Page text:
Canadian Federal Budget Supports Industry’s Competitive Future Canadian Federal Budget Supports Industry’s Competitive Future.

Adam Auer, president and CEO of the Cement Association of Canada, made the following statement in response to Canada’s Federal 2023 Budget:

“Canada is within striking distance of closing the gap between the incentives offered in the U.S. Inflation Reduction Act and the EU Green Deal Industrial Plan. Once the measures announced in Budget 2023 are finalized, we are confident that Canada will lead in building clean technologies for a sustainable future.

“Concrete is the most widely used building material in the world. It has supported human progress for millennia and is essential for building the future. Homes and communities need concrete. It’s necessary for roads, bridges and buildings, manufacturing, energy generation, resource industries, food production and many other sectors and activities that sustain our quality of life. It is also a local material that creates great-paying jobs in every corner of the country.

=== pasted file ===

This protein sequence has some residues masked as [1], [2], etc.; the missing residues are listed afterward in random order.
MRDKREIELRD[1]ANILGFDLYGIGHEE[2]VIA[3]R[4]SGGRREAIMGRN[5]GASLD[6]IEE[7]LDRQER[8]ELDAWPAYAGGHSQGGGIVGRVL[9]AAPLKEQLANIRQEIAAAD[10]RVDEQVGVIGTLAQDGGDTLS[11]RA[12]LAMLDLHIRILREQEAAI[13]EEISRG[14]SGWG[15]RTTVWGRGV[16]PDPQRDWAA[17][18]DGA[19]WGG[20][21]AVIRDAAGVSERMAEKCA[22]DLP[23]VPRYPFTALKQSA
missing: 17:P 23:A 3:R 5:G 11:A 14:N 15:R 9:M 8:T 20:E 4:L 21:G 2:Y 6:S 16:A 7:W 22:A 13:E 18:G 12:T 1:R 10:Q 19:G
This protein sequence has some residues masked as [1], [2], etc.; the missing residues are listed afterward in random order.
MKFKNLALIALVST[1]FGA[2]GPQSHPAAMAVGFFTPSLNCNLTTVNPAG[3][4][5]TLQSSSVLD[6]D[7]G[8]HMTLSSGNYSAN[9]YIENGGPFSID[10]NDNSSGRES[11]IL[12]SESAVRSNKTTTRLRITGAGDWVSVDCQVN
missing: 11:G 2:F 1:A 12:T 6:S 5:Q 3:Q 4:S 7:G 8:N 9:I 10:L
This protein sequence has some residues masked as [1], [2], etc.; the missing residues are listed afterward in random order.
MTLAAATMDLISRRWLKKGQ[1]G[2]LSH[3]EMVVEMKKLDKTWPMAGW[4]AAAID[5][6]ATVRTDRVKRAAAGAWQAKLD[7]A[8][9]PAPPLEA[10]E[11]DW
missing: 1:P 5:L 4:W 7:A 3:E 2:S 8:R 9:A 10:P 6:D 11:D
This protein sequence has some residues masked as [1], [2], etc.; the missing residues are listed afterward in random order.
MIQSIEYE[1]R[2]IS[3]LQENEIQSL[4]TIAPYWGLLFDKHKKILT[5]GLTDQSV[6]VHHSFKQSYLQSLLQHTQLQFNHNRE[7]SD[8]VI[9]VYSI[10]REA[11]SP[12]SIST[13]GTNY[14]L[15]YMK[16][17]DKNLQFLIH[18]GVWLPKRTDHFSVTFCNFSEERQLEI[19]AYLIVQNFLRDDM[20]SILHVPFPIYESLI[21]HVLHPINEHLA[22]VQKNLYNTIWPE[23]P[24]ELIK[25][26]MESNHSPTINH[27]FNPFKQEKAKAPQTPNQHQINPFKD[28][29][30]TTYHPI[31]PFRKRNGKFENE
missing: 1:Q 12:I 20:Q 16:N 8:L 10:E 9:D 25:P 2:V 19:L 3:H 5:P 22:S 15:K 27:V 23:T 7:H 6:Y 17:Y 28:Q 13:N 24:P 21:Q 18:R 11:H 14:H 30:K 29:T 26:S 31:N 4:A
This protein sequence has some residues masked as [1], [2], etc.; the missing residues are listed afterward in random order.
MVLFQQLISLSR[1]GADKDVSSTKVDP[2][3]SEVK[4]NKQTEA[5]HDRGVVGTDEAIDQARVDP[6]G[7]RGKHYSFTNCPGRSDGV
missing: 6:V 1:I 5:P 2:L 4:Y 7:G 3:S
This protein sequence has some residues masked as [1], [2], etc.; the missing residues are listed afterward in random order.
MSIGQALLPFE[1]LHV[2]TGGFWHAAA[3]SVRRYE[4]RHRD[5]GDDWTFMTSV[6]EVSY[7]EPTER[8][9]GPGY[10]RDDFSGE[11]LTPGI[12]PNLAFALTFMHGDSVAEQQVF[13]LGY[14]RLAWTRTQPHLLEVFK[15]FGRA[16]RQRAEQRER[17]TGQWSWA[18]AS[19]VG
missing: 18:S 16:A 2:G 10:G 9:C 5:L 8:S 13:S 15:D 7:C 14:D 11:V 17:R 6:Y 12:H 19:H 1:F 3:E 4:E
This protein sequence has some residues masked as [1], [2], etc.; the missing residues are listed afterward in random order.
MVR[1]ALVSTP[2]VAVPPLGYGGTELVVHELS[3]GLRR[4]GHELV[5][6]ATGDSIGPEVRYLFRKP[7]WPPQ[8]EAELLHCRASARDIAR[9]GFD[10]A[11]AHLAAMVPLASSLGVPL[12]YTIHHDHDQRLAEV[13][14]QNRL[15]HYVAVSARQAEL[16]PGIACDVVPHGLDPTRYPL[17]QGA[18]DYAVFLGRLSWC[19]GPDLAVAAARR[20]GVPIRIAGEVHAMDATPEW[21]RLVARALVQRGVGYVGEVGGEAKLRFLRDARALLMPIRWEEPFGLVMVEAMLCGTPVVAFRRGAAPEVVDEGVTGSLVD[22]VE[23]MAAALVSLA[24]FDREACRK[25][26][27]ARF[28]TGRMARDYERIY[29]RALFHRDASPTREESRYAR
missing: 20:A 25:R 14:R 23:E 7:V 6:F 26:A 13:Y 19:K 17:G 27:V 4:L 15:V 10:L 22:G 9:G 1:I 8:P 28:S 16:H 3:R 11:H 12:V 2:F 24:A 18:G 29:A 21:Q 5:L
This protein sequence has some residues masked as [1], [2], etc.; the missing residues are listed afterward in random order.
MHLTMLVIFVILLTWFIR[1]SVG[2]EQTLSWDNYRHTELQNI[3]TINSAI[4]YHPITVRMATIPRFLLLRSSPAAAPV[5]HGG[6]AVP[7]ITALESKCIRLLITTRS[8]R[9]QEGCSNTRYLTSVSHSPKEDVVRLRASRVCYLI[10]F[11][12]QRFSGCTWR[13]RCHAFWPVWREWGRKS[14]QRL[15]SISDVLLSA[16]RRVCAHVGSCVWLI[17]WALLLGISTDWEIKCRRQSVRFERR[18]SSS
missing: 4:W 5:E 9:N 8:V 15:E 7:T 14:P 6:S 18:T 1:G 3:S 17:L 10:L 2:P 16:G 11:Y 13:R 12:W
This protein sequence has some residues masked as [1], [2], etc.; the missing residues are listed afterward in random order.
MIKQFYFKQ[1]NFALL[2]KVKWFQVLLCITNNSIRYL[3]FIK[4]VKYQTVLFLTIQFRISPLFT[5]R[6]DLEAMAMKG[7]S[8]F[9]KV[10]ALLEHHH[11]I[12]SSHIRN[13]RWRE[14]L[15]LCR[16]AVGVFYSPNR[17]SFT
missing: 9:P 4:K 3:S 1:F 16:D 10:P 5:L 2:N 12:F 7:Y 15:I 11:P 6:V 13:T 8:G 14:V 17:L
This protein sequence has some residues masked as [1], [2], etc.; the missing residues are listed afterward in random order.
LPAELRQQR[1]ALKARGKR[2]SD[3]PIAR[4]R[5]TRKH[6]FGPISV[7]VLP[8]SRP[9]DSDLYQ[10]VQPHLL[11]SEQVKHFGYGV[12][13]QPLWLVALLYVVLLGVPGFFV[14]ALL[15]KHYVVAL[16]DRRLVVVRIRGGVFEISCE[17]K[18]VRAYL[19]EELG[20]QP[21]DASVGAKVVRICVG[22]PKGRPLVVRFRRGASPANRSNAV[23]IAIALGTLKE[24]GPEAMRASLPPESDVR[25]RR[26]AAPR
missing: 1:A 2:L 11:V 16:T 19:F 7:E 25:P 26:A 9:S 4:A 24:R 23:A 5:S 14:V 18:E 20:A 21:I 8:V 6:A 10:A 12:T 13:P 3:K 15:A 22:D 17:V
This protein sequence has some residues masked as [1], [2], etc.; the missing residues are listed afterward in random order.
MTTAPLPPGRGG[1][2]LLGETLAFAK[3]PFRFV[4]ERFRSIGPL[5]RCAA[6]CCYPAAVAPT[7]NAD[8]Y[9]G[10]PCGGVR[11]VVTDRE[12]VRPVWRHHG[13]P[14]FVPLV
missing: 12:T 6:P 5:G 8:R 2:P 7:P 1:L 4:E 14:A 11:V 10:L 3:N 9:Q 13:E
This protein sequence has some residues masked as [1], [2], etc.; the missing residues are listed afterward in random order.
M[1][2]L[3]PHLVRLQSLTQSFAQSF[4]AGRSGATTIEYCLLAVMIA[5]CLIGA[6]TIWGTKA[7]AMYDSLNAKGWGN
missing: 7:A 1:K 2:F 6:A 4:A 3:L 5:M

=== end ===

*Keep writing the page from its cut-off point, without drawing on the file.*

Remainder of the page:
“As the second most consumed material on the planet after water, it’s no surprise that concrete comes with a sizable carbon footprint. Manufacturing cement, the critical ingredient that holds concrete together is responsible for about 1.5% Canada’s carbon emissions, and 7% globally. The imperative is clear – globally our industry must decarbonize to compete, and Canada is no exception.

“With close to 60% of our emissions resulting from the immutable chemistry of making cement, deep investment in innovative and expensive technologies, like carbon capture, utilization and storage (CCUS) are both vital and unavoidable. With Budget 2023, the Government of Canada clearly affirmed their understanding of the final role this technology plays in our industry’s efforts to reach net-zero by releasing a final design of the Investment Tax Credit for CCUS.

“We were also pleased to see references to carbon contracts for difference (CCfD). Canada’s bridges, like many industries in Canada, are part of large multi-nationals, and divisions must compete within their companies for projects. Investing in net-zero projects requires predictability. The certainty that carbon contracts for difference can provide is the difference between attracting investment, building projects, and creating clean jobs – or – conceding the opportunity to our competitors. Done right, this new tool will attract investment in net-zero projects in Canada.

“This combined with investments in clean electricity, infrastructure, and future fuels including hydrogen and biofuels, our industry is positioned to continue to capitalize on our leadership in reducing our emissions. We look forward to continuing to work with the Government of Canada, the Canada Growth Fund and Public Sector Pension Investment Board on this important policy,” concluded Auer.